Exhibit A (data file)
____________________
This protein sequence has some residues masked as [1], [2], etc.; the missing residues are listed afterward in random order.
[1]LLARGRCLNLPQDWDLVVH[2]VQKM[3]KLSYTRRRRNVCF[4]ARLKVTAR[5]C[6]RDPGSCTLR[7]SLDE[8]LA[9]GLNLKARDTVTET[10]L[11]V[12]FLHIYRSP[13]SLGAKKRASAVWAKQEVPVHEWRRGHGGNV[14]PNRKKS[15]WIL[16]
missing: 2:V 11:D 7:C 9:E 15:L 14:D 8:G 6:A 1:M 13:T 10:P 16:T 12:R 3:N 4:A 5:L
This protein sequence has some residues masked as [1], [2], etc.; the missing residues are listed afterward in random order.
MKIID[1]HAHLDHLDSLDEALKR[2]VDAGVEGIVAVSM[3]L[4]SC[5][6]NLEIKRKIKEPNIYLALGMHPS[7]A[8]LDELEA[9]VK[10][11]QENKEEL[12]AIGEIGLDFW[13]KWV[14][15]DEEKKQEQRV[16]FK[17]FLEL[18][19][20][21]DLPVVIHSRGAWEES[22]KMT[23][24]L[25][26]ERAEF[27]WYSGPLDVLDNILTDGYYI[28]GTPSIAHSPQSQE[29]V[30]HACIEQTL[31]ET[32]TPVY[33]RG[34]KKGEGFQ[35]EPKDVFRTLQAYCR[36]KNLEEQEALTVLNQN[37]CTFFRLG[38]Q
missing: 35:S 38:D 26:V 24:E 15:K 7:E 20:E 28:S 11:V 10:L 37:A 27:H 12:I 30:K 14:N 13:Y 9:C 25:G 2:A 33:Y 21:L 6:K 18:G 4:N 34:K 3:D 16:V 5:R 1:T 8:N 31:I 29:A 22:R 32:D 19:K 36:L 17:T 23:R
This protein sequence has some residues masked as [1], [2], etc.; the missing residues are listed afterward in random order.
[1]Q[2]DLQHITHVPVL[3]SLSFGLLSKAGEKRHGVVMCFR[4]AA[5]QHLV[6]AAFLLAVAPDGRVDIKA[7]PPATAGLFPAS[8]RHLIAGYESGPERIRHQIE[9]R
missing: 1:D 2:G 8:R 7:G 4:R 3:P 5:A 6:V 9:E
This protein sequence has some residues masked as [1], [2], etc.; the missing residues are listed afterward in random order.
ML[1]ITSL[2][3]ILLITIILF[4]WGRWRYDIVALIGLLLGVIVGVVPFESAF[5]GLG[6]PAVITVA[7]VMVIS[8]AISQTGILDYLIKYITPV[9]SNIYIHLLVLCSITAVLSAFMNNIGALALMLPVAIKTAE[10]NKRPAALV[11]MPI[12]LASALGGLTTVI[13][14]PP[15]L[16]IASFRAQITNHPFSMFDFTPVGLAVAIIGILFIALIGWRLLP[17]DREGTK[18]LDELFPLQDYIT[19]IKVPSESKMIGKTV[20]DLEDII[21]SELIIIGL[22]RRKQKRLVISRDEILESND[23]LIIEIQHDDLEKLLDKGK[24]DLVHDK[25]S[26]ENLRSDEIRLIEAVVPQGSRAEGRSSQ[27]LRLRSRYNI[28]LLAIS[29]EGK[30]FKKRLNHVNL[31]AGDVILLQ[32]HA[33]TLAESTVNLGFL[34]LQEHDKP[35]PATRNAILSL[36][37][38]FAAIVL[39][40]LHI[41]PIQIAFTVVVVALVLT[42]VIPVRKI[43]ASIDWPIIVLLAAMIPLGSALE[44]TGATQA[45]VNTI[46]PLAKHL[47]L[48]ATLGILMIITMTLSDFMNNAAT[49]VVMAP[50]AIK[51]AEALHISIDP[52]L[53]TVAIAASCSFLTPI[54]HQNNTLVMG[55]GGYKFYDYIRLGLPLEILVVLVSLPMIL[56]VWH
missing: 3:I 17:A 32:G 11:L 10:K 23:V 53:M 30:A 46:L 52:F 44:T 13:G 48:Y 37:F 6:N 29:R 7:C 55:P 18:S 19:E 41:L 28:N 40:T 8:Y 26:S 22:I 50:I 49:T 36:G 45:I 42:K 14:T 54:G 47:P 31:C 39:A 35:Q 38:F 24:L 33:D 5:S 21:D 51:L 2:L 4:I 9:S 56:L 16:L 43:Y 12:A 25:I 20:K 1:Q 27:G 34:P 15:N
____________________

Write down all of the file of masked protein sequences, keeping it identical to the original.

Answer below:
This protein sequence has some residues masked as [1], [2], etc.; the missing residues are listed afterward in random order.
[1]LLARGRCLNLPQDWDLVVH[2]VQKM[3]KLSYTRRRRNVCF[4]ARLKVTAR[5]C[6]RDPGSCTLR[7]SLDE[8]LA[9]GLNLKARDTVTET[10]L[11]V[12]FLHIYRSP[13]SLGAKKRASAVWAKQEVPVHEWRRGHGGNV[14]PNRKKS[15]WIL[16]
missing: 2:V 11:D 7:C 9:E 15:L 14:D 8:G 6:A 1:M 13:T 10:P 16:T 12:R 3:N 4:A 5:L
This protein sequence has some residues masked as [1], [2], etc.; the missing residues are listed afterward in random order.
MKIID[1]HAHLDHLDSLDEALKR[2]VDAGVEGIVAVSM[3]L[4]SC[5][6]NLEIKRKIKEPNIYLALGMHPS[7]A[8]LDELEA[9]VK[10][11]QENKEEL[12]AIGEIGLDFW[13]KWV[14][15]DEEKKQEQRV[16]FK[17]FLEL[18][19][20][21]DLPVVIHSRGAWEES[22]KMT[23][24]L[25][26]ERAEF[27]WYSGPLDVLDNILTDGYYI[28]GTPSIAHSPQSQE[29]V[30]HACIEQTL[31]ET[32]TPVY[33]RG[34]KKGEGFQ[35]EPKDVFRTLQAYCR[36]KNLEEQEALTVLNQN[37]CTFFRLG[38]Q
missing: 35:S 38:D 26:V 24:E 15:K 7:E 20:E 28:S 11:V 10:L 37:A 27:H 12:I 30:K 14:N 13:Y 9:C 25:G 2:A 33:Y 21:L 6:K 18:G 4:N 34:K 3:D 16:V 5:R 1:T 8:N 31:I 29:A 22:R 32:D 19:K 36:L 17:T 23:R
This protein sequence has some residues masked as [1], [2], etc.; the missing residues are listed afterward in random order.
[1]Q[2]DLQHITHVPVL[3]SLSFGLLSKAGEKRHGVVMCFR[4]AA[5]QHLV[6]AAFLLAVAPDGRVDIKA[7]PPATAGLFPAS[8]RHLIAGYESGPERIRHQIE[9]R
missing: 1:D 2:G 8:R 7:G 4:R 3:P 5:A 6:V 9:E
This protein sequence has some residues masked as [1], [2], etc.; the missing residues are listed afterward in random order.
ML[1]ITSL[2][3]ILLITIILF[4]WGRWRYDIVALIGLLLGVIVGVVPFESAF[5]GLG[6]PAVITVA[7]VMVIS[8]AISQTGILDYLIKYITPV[9]SNIYIHLLVLCSITAVLSAFMNNIGALALMLPVAIKTAE[10]NKRPAALV[11]MPI[12]LASALGGLTTVI[13][14]PP[15]L[16]IASFRAQITNHPFSMFDFTPVGLAVAIIGILFIALIGWRLLP[17]DREGTK[18]LDELFPLQDYIT[19]IKVPSESKMIGKTV[20]DLEDII[21]SELIIIGL[22]RRKQKRLVISRDEILESND[23]LIIEIQHDDLEKLLDKGK[24]DLVHDK[25]S[26]ENLRSDEIRLIEAVVPQGSRAEGRSSQ[27]LRLRSRYNI[28]LLAIS[29]EGK[30]FKKRLNHVNL[31]AGDVILLQ[32]HA[33]TLAESTVNLGFL[34]LQEHDKP[35]PATRNAILSL[36][37][38]FAAIVL[39][40]LHI[41]PIQIAFTVVVVALVLT[42]VIPVRKI[43]ASIDWPIIVLLAAMIPLGSALE[44]TGATQA[45]VNTI[46]PLAKHL[47]L[48]ATLGILMIITMTLSDFMNNAAT[49]VVMAP[50]AIK[51]AEALHISIDP[52]L[53]TVAIAASCSFLTPI[54]HQNNTLVMG[55]GGYKFYDYIRLGLPLEILVVLVSLPMIL[56]VWH
missing: 3:I 17:A 32:G 11:L 10:K 23:V 53:M 30:A 46:L 52:F 44:T 13:G 48:Y 37:F 6:N 29:R 7:C 55:P 18:S 19:E 41:L 28:N 40:T 8:Y 26:S 22:I 50:I 49:T 36:G 45:I 42:K 14:T 54:G 47:P 31:C 39:A 35:Q 38:F 24:L 33:D 5:S 21:D 51:L 2:L 4:I 9:S 56:L 16:L 43:Y 12:A 25:I 20:K 1:Q 27:G 34:P 15:N